4 July 2012 – Solar cells do not offset greenhouse gases or curb fossil fuel use in the United States according to a new environmental book, Green Illusions, written by University of California – Berkeley visiting scholar Ozzie Zehner.
Green Illusions explains how the solar industry has grown to become one of the leading emitters of hexafluoroethane (C2F6), nitrogen trifluoride (NF3), and sulphur hexafluoride (SF6). These three potent greenhouse gases, used by solar cell fabricators, make carbon dioxide (CO2) seem harmless.
Hexafluoroethane has a global warming potential that is 12,000 times higher than CO2, according to the Intergovernmental Panel on Climate Change (IPCC). It is 100 per cent manufactured by humans, and survives 10,000 years once released into the atmosphere. Nitrogen trifluoride is 17,000 times more virulent than CO2, and SF6, the most treacherous greenhouse gas, is over 23,000 times more threatening.
The solar photovoltaic industry is one of the fastest-growing emitters of these gases, which are now measurably accumulating within the earth’s atmosphere according to the US National Oceanic and Atmospheric Administration (NOAA). A NOAA study shows that atmospheric concentrations of SF6 have been rising exponentially. A paper published in the peer-reviewed journal Geophysical Research Letters documents that atmospheric NF3 levels have been rising 11% a year.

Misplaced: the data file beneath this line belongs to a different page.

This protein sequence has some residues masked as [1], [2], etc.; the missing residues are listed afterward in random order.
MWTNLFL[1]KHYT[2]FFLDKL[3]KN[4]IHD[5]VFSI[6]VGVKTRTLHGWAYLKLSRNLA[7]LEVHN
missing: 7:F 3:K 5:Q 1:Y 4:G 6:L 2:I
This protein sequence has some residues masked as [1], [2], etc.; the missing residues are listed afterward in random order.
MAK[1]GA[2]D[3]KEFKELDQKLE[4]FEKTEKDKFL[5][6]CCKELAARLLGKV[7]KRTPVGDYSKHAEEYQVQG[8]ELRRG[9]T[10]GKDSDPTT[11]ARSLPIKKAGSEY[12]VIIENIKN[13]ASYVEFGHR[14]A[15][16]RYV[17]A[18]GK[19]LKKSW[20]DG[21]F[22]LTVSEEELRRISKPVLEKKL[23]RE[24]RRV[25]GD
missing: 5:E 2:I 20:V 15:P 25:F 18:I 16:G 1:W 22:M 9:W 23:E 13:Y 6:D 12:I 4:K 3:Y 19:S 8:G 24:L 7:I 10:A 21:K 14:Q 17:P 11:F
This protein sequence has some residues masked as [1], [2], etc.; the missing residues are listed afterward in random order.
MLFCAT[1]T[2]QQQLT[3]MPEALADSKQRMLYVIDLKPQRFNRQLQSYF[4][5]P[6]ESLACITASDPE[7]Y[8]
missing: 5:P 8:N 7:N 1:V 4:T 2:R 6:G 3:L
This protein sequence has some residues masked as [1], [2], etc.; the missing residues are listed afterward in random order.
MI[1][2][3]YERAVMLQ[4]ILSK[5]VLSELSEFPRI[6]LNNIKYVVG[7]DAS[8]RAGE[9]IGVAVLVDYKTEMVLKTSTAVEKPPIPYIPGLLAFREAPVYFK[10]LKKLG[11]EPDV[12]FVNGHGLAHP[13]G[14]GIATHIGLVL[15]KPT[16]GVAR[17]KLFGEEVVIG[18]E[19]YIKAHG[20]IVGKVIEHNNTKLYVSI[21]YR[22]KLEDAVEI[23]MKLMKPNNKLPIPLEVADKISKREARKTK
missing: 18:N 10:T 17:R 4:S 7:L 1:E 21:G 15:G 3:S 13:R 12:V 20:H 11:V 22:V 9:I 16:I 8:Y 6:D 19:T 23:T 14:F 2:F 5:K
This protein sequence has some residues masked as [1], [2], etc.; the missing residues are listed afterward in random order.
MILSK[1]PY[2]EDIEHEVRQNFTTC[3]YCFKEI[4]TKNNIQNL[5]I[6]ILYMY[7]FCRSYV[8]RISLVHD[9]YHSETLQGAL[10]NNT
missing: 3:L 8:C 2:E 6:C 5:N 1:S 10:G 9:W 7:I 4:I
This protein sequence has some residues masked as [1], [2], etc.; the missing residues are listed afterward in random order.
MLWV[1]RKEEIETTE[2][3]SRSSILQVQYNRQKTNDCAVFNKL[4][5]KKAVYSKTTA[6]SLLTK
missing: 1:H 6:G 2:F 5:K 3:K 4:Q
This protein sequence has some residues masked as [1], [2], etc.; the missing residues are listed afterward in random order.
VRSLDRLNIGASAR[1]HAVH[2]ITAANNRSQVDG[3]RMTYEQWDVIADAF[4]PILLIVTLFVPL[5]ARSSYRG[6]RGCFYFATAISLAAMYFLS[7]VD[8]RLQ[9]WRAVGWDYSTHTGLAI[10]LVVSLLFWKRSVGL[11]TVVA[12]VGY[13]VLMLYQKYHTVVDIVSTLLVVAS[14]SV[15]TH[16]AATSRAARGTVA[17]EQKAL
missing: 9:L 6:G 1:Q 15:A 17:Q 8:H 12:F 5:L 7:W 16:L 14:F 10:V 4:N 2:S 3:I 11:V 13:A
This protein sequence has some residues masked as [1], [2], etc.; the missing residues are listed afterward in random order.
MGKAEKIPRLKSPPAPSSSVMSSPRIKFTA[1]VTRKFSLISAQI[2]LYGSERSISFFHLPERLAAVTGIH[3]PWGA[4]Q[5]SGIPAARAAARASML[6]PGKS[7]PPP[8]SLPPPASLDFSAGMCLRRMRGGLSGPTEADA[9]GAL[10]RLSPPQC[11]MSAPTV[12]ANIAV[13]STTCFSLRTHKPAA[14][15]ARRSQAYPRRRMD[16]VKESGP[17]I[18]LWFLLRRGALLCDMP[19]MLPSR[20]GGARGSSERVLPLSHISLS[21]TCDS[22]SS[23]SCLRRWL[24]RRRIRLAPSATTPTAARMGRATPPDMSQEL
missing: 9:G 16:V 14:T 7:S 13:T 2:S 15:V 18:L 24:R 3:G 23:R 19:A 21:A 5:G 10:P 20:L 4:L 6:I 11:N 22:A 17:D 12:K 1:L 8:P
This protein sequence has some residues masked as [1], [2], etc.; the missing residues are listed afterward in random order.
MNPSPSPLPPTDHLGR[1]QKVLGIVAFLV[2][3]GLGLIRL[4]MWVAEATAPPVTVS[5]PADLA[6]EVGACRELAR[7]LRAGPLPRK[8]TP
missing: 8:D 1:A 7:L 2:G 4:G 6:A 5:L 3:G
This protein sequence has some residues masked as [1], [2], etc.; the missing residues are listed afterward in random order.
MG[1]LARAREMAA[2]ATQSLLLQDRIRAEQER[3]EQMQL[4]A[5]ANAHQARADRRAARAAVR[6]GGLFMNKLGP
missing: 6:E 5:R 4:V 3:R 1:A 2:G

"If photovoltaic production grows, so will the associated side effects," Zehner claims. "Even worse, there’s no evidence that solar cells offset fossil fuel use in the American context." Zehner explains that alternative energy subsidies keep retail electricity costs incrementally lower, which then spurs demand. "It’s a boomerang effect. The harder we throw alternative energy into the electrical grid, the harder demand comes back to hit us on the head. Historically, we’ve filled that demand by building more fossil fuel plants, not fewer."
Instead, Zehner advocates shifting to energy taxes and other conservation measures. He claims that even some of the most expensive options for dealing with CO2 would become cost competitive long before today’s solar cell technologies.
"If limiting CO2 is our goal, we might be better off directing our time and resources to those options first; solar cells seem a wasteful and pricey strategy," Zehner says. "It is hard to conceive of a justification for extracting taxes from the working class to fund installations of Stone Age photovoltaic technologies high in the gold-rimmed suburbs of Arizona and California."